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“The truth is rarely pure and never simple.”
Note: The information presented here comes from the books, The Seven Principles for Making Marriage Work, and A Couple’s Guide to Communication, by Dr. John Gottman.
When we get married, we believe that life will be good from now on. “I have my loved one by my side.”
And yet, while everything seems to be going smoothly, we find ourselves disagreeing more, having more passionate arguments, and spending less pleasant time together.
Life can change in what seems like the blink of an eye; we don’t have enough money in the bank to cover our credit cards, everybody keeps giving us advice we didn’t ask for, and we suddenly find ourselves working longer and longer each day, with little time to spend together in pleasant activity or just enjoying each other’s company.
We are not only arguing more, but it seems our tempers are on a short string and anger becomes more the norm than the exception. We talk about our troubles with others instead of with each other to get validation, sympathy, and support, but not resolution.
And the scene is set for more serious troubles.
Nowhere is communication more important between couples as it is during such times. Without the ability to communicate effectively about our frustrations, and what we want and need, difficulties will settle in.
Until we learn to hear the other person’s point of view, frustrations, wants and needs, there will be more and more misinterpretations and misunderstandings.
In The Seven Principles for Making Marriage Work, Dr. John Gottman lays out in a practical format seven principles for making a marriage work. The principles are based on years of research and study in his Seattle-based clinic, The Gottman Institute.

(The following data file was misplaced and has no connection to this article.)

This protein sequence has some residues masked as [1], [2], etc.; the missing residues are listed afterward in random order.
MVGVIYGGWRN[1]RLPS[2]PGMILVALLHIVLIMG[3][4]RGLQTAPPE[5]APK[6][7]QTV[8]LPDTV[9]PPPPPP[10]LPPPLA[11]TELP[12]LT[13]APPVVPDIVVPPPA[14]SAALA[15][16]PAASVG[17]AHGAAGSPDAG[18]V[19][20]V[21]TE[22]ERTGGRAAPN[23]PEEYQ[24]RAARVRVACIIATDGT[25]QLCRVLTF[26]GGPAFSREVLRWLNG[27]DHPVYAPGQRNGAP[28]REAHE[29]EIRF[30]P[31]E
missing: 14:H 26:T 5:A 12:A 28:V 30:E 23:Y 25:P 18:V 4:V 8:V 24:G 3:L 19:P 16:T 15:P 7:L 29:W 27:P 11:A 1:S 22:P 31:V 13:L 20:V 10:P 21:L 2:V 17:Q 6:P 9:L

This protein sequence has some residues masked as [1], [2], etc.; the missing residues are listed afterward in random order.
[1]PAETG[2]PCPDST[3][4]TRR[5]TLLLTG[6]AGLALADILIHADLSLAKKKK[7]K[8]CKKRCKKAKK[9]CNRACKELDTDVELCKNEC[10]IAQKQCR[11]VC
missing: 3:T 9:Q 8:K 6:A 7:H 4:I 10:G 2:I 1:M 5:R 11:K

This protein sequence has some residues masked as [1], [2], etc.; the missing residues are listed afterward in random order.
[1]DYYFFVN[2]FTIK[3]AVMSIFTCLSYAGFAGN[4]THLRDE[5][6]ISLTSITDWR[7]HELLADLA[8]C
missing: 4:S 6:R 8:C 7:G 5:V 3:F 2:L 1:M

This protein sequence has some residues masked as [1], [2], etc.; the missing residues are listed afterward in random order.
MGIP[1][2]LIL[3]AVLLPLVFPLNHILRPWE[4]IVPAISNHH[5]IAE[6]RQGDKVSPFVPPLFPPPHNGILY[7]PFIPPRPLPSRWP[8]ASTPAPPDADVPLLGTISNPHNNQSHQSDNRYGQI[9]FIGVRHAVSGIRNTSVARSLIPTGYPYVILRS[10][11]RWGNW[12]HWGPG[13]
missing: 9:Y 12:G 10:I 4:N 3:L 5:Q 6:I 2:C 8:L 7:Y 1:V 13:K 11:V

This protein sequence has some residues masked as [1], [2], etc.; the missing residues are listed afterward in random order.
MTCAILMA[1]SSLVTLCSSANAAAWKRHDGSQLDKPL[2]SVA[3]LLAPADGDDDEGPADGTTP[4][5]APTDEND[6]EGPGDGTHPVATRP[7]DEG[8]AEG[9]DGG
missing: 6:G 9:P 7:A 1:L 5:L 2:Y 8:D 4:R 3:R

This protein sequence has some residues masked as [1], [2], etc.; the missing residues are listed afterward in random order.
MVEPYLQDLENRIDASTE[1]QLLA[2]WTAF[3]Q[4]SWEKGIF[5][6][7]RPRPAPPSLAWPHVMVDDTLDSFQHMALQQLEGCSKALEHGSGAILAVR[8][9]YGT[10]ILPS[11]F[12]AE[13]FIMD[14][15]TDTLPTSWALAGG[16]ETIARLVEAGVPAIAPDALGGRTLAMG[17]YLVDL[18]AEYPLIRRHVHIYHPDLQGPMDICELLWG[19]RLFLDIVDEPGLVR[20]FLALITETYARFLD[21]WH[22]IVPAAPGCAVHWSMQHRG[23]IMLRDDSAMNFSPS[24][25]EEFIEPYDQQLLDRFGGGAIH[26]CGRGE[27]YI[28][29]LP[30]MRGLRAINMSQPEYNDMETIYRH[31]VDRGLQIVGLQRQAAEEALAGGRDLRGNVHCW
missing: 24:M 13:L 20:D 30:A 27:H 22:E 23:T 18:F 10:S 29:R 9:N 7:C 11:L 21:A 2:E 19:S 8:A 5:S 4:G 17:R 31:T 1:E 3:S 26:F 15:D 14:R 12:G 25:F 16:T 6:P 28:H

It is a book easy to understand and follow and I recommend to anyone who is trying to develop a more “harmonious and long-lasting relationship” with their spouse. The exercises he presents, along with the information offered, are easy to follow and apply and have proven helpful.
According to Dr. Gottman, marriages can work when couples spend more time building a loving friendship than finding fault with each other. Happy marriages are based not just on friendship, but on a mutual respect and enjoyment of their spouse.
They know each other intimately – likes, dislikes, personality quirks, hopes, and dreams – and express fondness in big and little ways every day. They find ways to stay connected and maintain that friendship.
When things go wrong in a marriage
When things go wrong, couples need to have a strategy in place to repair their relationship. Sometimes that strategy is something they say or an action, silly or otherwise, that prevents escalation of arguments and defuses ongoing arguments.
Couples need to work together to strengthen their friendship and neutralize negative circumstances. It is this marital friendship that keeps them together. To do this, however, requires couples maintain a deep sense of intimacy. They don’t just “get along,” but they support each other’s hopes, dreams, and aspirations. Together, they build a sense of purpose for their lives while honoring and respecting one another.
Entering the Danger Zone – Predicting Potential Divorce
Gottman indicates that a marriage will die when neither spouse recognizes the value of their marriage, and both take the marriage for granted. When couples stop nurturing one another, they soon lose respect for each other and become negative and sarcastic. They are entering a danger zone.
It is not just anger, but a simmering ongoing dislike and rage.
It is not just arguing or fighting – it is developing contempt for their partner.
Within the first 15 minutes of a therapy session, Dr. Gottman says he can predict up to 91% accuracy whether a couple will end up in a divorce. He lists six signs or indicators that divorce is on the horizon with the seventh being the ending.
First Sign: “Harsh startup”